Franklin Graham's "Rock the Lakes" event in Buffalo, N.Y., on Saturday pulled a crowd of more than 11,000 people who heard gospel messages by the evangelist between performances from some of Christian music's biggest acts.
"Tonight, you can be changed," the son of evangelist Billy Graham told the audience at Coca-Cola Field in downtown Buffalo on Saturday, the first day of the two-day, free-admission event offering "music with a message."
Graham, who serves as president and CEO of the Billy Graham Evangelistic Association and heads the Samaritan's Purse, gave an invitation for people to accept Christ, and dozens came – from way up in the bleachers to the front row on the ground, BGEA said on its website. Dozens among the 11,300 people who attended the event accepted Jesus as their Savior and Lord.
The crowd went wild with Saturday's lineup, which included performances from Marcus G., Dennis Agajanian, Flame, Tedashii, Lacey from Flyleaf, Building 429 and Skillet. The event also included a guitar contest with renowned guitarist Dennis Agajanian and four local young men who showcased their talent onstage.
Lacey Sturm from Flyleaf introduced herself as "just a regular girl who got rescued from suicide at age 16." She told the crowd about her troubled past, about accepting Christ at age 10 but giving up on Him when her cousin was beaten to death by his step-dad that same year. She said she was bullied in school for wearing her brother's old clothes.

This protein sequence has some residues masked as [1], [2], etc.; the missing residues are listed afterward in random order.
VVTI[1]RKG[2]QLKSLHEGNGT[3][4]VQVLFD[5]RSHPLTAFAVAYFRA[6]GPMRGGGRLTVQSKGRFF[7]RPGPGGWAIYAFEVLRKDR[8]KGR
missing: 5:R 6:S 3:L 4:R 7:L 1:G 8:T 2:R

"I was an atheist who hated Christians. I hated the idea of God. I hated church people," she told the audience. She was "addicted to being sad," crying herself to sleep at night for six years. She was miserable. She thought she was worthless. She was drained. "That's what sin does to you," she said.
Rock the Lakes was organized along with hundreds of local churches. "We've been asked by the churches, about 300 churches in the Buffalo area that have come together that are concerned about the youth of this city and this area of New York," wgrz.com quoted Graham as saying prior to the start of the event. "Because we've taken God out of our schools, we've taken God out of our government. We've tried to take God out of our society. And we're not better."
Festival Director Sherman Barnette said, "It's not just like another event coming to town, because, really, truly, the involvement of local churches and pastors is critical to what we do." Rock the Lakes is designed from the perspective of local churches and organizations, he said. "We're not here to compete with the local church, we're here to complement what the local churches are already doing."
The event continues Sunday at 4 p.m., with children's activities at 2:30 p.m. Michael W. Smith, the Rend Collective Experiment, Lacey, L'Angelus and Reilly will perform.